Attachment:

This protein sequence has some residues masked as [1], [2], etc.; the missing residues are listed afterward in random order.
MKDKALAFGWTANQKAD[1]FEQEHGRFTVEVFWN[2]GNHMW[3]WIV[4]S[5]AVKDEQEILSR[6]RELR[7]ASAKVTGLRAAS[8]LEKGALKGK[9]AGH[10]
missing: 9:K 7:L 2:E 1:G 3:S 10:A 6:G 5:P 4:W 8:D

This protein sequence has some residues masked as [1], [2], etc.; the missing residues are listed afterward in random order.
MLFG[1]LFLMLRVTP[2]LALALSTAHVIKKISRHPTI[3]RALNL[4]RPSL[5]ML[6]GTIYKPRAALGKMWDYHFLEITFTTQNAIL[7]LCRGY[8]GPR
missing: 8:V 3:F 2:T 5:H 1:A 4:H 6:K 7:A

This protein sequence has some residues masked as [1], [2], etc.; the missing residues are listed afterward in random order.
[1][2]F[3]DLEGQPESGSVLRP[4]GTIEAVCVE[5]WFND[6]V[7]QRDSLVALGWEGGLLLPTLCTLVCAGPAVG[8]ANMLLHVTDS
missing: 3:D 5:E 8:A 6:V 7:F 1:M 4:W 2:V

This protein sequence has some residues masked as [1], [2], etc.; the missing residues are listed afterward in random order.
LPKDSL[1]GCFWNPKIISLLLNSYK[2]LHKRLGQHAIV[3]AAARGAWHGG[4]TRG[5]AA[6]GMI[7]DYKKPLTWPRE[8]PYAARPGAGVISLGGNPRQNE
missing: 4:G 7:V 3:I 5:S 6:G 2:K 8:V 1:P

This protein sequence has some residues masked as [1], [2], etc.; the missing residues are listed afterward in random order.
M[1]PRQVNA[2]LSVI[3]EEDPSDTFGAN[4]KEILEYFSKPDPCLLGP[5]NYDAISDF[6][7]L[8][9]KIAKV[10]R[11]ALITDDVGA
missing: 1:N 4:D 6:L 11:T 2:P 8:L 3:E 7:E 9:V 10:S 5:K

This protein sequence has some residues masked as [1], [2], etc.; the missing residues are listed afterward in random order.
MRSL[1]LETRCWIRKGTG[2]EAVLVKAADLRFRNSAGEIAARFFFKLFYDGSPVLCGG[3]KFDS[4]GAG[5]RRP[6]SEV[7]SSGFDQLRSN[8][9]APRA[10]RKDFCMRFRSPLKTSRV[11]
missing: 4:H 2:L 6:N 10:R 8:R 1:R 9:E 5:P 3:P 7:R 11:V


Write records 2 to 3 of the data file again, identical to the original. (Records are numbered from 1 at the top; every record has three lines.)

This protein sequence has some residues masked as [1], [2], etc.; the missing residues are listed afterward in random order.
MLFG[1]LFLMLRVTP[2]LALALSTAHVIKKISRHPTI[3]RALNL[4]RPSL[5]ML[6]GTIYKPRAALGKMWDYHFLEITFTTQNAIL[7]LCRGY[8]GPR
missing: 8:V 3:F 2:T 5:H 1:A 4:H 6:K 7:A

This protein sequence has some residues masked as [1], [2], etc.; the missing residues are listed afterward in random order.
[1][2]F[3]DLEGQPESGSVLRP[4]GTIEAVCVE[5]WFND[6]V[7]QRDSLVALGWEGGLLLPTLCTLVCAGPAVG[8]ANMLLHVTDS
missing: 3:D 5:E 8:A 6:V 7:F 1:M 4:W 2:V